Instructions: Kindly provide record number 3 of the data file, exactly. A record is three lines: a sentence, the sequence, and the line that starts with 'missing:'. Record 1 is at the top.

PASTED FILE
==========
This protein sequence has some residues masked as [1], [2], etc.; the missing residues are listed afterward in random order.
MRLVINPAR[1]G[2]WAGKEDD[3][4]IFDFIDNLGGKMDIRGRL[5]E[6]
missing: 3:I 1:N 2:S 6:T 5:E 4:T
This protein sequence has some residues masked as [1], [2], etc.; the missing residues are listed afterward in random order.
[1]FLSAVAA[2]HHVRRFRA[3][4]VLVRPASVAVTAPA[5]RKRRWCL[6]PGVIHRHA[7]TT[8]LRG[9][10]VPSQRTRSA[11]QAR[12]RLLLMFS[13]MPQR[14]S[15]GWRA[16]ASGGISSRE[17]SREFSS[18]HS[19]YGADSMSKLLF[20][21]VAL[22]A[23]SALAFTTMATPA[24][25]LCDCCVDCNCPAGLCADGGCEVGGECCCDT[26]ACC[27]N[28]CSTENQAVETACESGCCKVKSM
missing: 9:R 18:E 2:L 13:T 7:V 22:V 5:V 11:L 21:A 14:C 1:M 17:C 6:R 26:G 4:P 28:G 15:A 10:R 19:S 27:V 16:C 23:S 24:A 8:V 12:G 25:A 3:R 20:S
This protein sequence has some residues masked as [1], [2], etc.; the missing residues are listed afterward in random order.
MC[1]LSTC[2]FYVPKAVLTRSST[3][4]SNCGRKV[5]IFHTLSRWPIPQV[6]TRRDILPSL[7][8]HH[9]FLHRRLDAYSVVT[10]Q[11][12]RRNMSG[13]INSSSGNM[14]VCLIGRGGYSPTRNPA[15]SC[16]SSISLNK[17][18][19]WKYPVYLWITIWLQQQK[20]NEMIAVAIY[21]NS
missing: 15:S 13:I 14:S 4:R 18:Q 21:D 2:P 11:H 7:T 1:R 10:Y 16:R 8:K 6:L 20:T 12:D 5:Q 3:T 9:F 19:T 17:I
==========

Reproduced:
This protein sequence has some residues masked as [1], [2], etc.; the missing residues are listed afterward in random order.
MC[1]LSTC[2]FYVPKAVLTRSST[3][4]SNCGRKV[5]IFHTLSRWPIPQV[6]TRRDILPSL[7][8]HH[9]FLHRRLDAYSVVT[10]Q[11][12]RRNMSG[13]INSSSGNM[14]VCLIGRGGYSPTRNPA[15]SC[16]SSISLNK[17][18][19]WKYPVYLWITIWLQQQK[20]NEMIAVAIY[21]NS
missing: 15:S 13:I 14:S 4:R 18:Q 21:D 2:P 11:H 7:T 1:R 10:Y 16:R 8:K 6:L 20:T 12:D 5:Q 3:T 9:F 19:T 17:I